10) Malnutrition/Anorexia

Malnutrition (protein and calorie deficiency) is associated with higher SHBG levels.

In one study, SHBG levels were elevated in 29 female anorexic patients. When they were given a caloric IV infusion, their SHBG levels dropped. In those who gained at least 5% weight, SHBG dropped to normal levels [68].

However, in a study on 86 malnourished children (severe protein deficiency, general malnourishment, or anorexia), only those with severe protein deficiency or anorexia had elevated SHBG levels [69].


In two observational studies on over 1,300 men, those infected with HIV had higher blood SHBG levels [70, 71].

12) Acute Intermittent Porphyria

Acute intermittent porphyria, a rare genetic disorder, is associated with elevated SHBG. High levels of this hormone were observed in all 12 patients with a clinical manifestation of the disease in a study, while all but one of the 14 patients with latent porphyria had normal levels [72].

Conditions Associated With High SHBG Levels

While these conditions have been associated with high SHBG in clinical research, this is not necessarily an exhaustive list. Your doctor is best positioned to diagnose any conditions you may have and to determine whether SHBG is a relevant marker.

1) Bone Loss

High SHBG was linked to reduced bone density in eight studies on ~3,500 people [73, 74, 75, 76, 77, 78, 79].

In an observational study on almost 10,000 elderly women, those with high SHBG levels had an average bone loss (2.2% a year) almost twice as high as those with low SHBG (1.2% a year) [80].

Seven observational studies on over 4,500 men and women associated high blood SHBG levels with an increased incidence of bone fractures [81, 73, 82, 83, 84, 85].

However, two studies on almost 8,000 men and women failed to find a link between high blood SHBG levels and increased risk of bone fractures [85, 86].

People with high SHBG levels appear to have increased rates of bone loss and bone fractures.

2) Alzheimer’s Disease

In a meta-analysis, high SHBG levels were linked to an increased incidence of Alzheimer’s disease. Two other studies on 1,700 people came to the same conclusion [87, 88, 89].

3) Prostate Cancer

High SHBG levels were strongly associated with an increased risk of prostate cancer in a study on almost 300 men. Another study found a slightly increased risk, but only in younger men [90, 91].

However, a meta-analysis of 8 studies and another study (on almost 1000 men) failed to find a link between high SHBG and increased incidence and death rate of prostate cancer [92, 93].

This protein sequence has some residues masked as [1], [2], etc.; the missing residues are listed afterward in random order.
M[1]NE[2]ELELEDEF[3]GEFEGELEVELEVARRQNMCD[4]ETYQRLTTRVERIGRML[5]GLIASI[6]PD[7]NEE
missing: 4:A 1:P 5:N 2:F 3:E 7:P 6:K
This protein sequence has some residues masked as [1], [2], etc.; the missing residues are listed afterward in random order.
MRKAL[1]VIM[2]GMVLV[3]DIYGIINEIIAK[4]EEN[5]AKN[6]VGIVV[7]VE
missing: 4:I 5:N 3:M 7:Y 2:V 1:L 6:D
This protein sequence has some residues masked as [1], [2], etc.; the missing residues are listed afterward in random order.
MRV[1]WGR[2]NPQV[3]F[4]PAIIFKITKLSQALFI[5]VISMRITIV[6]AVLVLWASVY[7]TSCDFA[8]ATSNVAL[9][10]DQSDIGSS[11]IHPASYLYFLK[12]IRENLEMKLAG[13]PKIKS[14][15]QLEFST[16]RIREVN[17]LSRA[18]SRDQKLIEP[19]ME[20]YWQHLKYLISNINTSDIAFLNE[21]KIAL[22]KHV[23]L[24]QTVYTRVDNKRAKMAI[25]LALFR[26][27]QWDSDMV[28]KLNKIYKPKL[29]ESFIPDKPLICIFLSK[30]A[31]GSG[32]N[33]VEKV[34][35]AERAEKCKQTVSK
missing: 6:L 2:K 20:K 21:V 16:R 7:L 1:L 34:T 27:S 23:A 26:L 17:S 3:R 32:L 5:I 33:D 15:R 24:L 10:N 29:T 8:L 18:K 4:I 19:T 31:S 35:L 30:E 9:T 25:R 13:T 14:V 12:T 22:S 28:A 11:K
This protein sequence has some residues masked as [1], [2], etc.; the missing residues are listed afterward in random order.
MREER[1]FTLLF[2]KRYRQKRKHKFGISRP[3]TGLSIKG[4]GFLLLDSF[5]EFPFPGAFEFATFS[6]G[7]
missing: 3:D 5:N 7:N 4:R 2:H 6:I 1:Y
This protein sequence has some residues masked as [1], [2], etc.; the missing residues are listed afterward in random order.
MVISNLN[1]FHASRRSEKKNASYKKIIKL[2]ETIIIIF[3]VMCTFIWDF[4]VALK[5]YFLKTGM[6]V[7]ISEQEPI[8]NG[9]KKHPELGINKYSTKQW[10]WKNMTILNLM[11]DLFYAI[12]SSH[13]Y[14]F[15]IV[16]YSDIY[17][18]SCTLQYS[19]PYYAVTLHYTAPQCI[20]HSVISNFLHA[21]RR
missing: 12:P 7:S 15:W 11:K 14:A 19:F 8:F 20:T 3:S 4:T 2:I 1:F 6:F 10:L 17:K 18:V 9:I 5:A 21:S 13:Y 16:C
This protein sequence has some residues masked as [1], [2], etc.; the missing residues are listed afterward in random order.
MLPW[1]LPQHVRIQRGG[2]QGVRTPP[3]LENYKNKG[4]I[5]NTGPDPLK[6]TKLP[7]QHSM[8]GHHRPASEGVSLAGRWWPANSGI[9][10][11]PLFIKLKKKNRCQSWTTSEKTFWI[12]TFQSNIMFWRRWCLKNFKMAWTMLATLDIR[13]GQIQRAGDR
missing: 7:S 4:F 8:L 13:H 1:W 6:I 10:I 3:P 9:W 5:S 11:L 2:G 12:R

Factors That May Lower SHBG

SHBG reduces testosterone availability. Because testosterone can increase athletic performance and does lower naturally with age, some people may want to lower their SHBG levels [94].

Again, it is important to speak with your doctor before attempting any lifestyle or supplement regimen changes aimed at lowering SHBG levels.

1) Dietary Changes

High-protein diets were associated with reduced blood SHBG levels in a study on over 1,500 men [95].

In a clinical trial on 36 women, one cup of red wine daily reduced blood SHBG levels, while white wine did not [96].

2) Supplements

The following supplements were found to decrease SHBG production and/or reduce its interaction with sex hormones, though further clinical studies are needed before these findings can be considered conclusive:

Drugs That Lower SHBG Levels

Note: By writing this section, we are not recommending these drugs. We are simply providing information that is available in the scientific literature. Many drugs have side effects and should not be taken unless prescribed by a physician. Please discuss your medications with your doctor.

Treatments with the following glucocorticoids used against inflammation, autoimmune diseases, and allergies decreased SHBG in several human trials:


SHBG can be affected by many hormone pathways in the body. In turn, SHBG levels affect the bioavailability of sex hormones such as testosterone and estrogen.

Checking your lab values may help your doctor rule out some serious illnesses, but it can also give them a bigger picture of your hormone health.

Many unhealthy lifestyle conditions, from alcohol abuse and smoking to malnutrition, are associated with an increase in SHBG (sometimes clinically significant and other times not) and a shift in bioavailable testosterone.

Further Reading

About the Author

Carlos Tello

Carlos Tello

PhD (Molecular Biology)
Carlos received his PhD and MS from the Universidad de Sevilla.
Carlos spent 9 years in the laboratory investigating mineral transport in plants. He then started working as a freelancer, mainly in science writing, editing, and consulting. Carlos is passionate about learning the mechanisms behind biological processes and communicating science to both academic and non-academic audiences. He strongly believes that scientific literacy is crucial to maintain a healthy lifestyle and avoid falling for scams.